How can I minimise the tax hike once the new rules come in?
Question I'm 43 and a single parent. I have four buy-to-let properties, and me and my children currently live with my parents. What will be the best way forward for me when the new tax changes that will come into force, stopping you offsetting mortgage interest against your rental income? My accountant said that once the new rule is 100% by 2021 then this will put me in a higher tax band. What can I do to avoid this from happening? One of the houses I rent out was my main residence for 16 years but I have changed the mortgage from a residential to a buy-to-let and recently remortgaged. Can I move back into my main residence with a buy-to-let mortgage and will that help by bringing my tax bill down as I really can't afford to lose my child tax credit (CTC) as I have huge mortgage bills to pay on the buy-to-lets each month. I have a part-time job earnings of £5,000 a year too. What is the best way forward to leave the properties for my children and pay less tax? All properties are in my sole name only. Rental of two properties are £1,450 per calendar month per month; one fetches £1,500 and the last one £1,250 per month - these are gross figures. My mortgage liabilities per month consumes most of the rental incomes put together.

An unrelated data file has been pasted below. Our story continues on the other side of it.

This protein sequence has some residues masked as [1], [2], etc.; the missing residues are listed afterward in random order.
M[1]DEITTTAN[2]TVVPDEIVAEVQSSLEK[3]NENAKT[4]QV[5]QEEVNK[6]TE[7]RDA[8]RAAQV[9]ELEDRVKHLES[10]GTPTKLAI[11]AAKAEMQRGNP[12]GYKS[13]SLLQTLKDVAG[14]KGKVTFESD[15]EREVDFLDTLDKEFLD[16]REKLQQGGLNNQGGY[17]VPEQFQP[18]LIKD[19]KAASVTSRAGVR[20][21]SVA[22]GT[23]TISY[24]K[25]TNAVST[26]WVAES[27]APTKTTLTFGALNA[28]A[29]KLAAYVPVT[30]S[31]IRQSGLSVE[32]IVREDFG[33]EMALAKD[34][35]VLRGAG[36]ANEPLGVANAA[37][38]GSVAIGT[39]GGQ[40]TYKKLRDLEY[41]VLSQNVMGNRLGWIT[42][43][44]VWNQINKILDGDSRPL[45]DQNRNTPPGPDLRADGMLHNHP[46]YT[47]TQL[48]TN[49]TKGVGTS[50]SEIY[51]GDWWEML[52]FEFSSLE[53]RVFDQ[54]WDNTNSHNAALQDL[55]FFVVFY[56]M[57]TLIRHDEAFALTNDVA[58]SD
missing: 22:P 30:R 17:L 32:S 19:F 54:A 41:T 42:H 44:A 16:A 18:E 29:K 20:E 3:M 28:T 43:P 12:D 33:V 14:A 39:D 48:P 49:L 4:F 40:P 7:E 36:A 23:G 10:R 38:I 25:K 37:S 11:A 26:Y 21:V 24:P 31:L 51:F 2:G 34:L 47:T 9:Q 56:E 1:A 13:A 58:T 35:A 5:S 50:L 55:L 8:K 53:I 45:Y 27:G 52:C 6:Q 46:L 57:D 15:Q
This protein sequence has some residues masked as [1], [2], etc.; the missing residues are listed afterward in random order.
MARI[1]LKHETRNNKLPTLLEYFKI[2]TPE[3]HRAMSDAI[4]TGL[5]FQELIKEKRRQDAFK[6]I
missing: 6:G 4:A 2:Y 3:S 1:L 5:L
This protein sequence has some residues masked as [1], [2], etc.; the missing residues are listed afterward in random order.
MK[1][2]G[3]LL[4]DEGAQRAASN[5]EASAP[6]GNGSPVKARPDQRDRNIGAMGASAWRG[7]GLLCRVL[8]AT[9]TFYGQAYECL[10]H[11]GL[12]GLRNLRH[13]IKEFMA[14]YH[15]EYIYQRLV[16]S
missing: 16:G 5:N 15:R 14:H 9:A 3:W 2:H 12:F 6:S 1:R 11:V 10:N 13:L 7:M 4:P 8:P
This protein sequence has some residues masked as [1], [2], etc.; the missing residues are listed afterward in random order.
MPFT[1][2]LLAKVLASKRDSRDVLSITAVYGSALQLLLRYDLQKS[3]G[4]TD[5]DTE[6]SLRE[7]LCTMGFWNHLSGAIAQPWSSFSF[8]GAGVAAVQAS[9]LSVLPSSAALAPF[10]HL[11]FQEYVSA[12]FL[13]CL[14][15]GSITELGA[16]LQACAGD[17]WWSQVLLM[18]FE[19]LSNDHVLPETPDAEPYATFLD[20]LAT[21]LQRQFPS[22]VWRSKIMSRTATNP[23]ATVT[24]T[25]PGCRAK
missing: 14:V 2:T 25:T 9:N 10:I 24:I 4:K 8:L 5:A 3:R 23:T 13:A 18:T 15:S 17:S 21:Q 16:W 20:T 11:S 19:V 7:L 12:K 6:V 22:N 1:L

Arthur Weller replies:
When the new rules are fully phased in, your taxable income will rise considerably, it will be in the region of (12 * (£1,450 + £1,500 + £1,250)) + £5,000 = £50,400 + £5,000 = £55,400. This will affect your CTC and will detrimentally make a difference to the high income child benefit charge. In your circumstances, it may be necessary to seriously consider selling your properties and redeeming your mortgages. Alternatively, if your mortgage lenders will allow the transfer of your mortgages into a limited company, consider the possibility of incorporating your rental business.
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